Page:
However, Stephen Sawchuk makes an astute philosophical observation that may just cut to the core of why there is so much resistance from some to CRT. He maintains that CRT is an extension of postmodernist thought, which is “skeptical of the idea of universal values, objective knowledge, individual merit, Enlightenment rationalism, and liberalism—tenets that conservatives tend to hold dear.” 

            If CRT is rejecting those beliefs, then it has a steep hill to climb. Because universal values, objective knowledge, etc., are held dear by more than just conservatives. They are pretty much the groundwork of our society. Such an approach would put C.R. Theory on the defensive. Advocates would be forced to describe what beliefs would replace them. It doesn’t seem like a winning strategy for converting the entire nation to a new theory to live by.

            On the other hand, many of the CRT critics make claims that the proponents don’t make. Such as trying to indoctrinate children that the United States is inherently wicked. Or, when a Republican Texas lawmaker believes “the term “white privilege” blames children for actions of racism in the past and says critical race theorists believe if someone can’t acknowledge white supremacy or white privilege, then they are racist.”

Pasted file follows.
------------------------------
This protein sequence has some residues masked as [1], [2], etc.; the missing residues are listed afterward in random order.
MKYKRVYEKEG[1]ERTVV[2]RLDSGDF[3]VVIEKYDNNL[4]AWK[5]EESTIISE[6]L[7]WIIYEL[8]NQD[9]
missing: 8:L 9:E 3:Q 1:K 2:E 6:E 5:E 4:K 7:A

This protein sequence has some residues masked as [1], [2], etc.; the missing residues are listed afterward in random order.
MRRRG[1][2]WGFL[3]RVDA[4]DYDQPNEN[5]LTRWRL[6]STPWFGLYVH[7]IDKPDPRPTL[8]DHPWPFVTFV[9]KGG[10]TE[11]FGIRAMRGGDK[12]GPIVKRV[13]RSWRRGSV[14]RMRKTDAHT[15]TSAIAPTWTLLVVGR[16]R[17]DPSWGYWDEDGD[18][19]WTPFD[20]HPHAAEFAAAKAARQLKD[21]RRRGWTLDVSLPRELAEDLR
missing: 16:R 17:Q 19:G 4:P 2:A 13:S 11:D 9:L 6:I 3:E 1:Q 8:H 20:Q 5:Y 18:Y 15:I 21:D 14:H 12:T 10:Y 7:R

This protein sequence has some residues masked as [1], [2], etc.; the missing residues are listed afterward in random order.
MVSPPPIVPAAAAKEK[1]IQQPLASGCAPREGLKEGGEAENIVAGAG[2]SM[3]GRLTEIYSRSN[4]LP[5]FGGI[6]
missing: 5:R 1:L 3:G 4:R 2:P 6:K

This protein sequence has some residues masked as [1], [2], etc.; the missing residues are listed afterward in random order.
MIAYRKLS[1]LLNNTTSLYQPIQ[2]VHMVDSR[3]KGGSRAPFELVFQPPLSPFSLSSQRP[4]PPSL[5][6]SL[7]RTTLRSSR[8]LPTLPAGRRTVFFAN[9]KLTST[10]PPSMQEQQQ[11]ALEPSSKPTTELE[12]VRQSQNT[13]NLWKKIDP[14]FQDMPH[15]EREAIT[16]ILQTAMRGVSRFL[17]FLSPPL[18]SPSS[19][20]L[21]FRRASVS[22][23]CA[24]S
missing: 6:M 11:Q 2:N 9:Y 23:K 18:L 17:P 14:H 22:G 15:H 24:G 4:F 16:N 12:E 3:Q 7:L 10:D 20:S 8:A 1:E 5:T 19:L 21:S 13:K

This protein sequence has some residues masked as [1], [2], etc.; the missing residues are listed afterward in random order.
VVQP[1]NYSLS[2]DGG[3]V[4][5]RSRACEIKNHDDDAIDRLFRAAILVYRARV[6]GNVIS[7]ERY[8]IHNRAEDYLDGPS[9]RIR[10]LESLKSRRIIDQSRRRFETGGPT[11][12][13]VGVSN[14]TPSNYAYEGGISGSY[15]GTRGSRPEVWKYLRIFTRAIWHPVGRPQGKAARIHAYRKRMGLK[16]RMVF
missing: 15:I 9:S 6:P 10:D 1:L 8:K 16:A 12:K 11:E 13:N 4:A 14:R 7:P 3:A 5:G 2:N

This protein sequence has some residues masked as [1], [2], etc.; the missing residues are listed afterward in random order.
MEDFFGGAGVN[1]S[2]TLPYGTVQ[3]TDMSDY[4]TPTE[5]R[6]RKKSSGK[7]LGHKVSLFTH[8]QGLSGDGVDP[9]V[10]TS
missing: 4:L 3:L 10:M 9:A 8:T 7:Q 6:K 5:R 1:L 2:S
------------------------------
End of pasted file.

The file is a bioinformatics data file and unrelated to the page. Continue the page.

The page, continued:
If that approach were taken, CRT would be accused of identifying individuals as racist if they disagree with the theory. Some advocates may say those things, but as I pointed out, all theories have multiple and conflicting believers. Taking quotes from one or two people does not define an entire theory.

            What is needed at this time is recognizing what has occurred in the past and how it has shaped our present reality. That is not a theory, so much as an exercise in understanding and thinking. It is a rational process that many of us do hold dear. And it can lead to changing the laws so that we treat one another as citizens within a democratic and just society. 

            Nick Licata is the author of Becoming A Citizen Activist and has served five terms on the Seattle City Council, was named progressive municipal official of the year by The Nation, and is founding board chair of Local Progress, a national network of over 1,000 progressive municipal officials.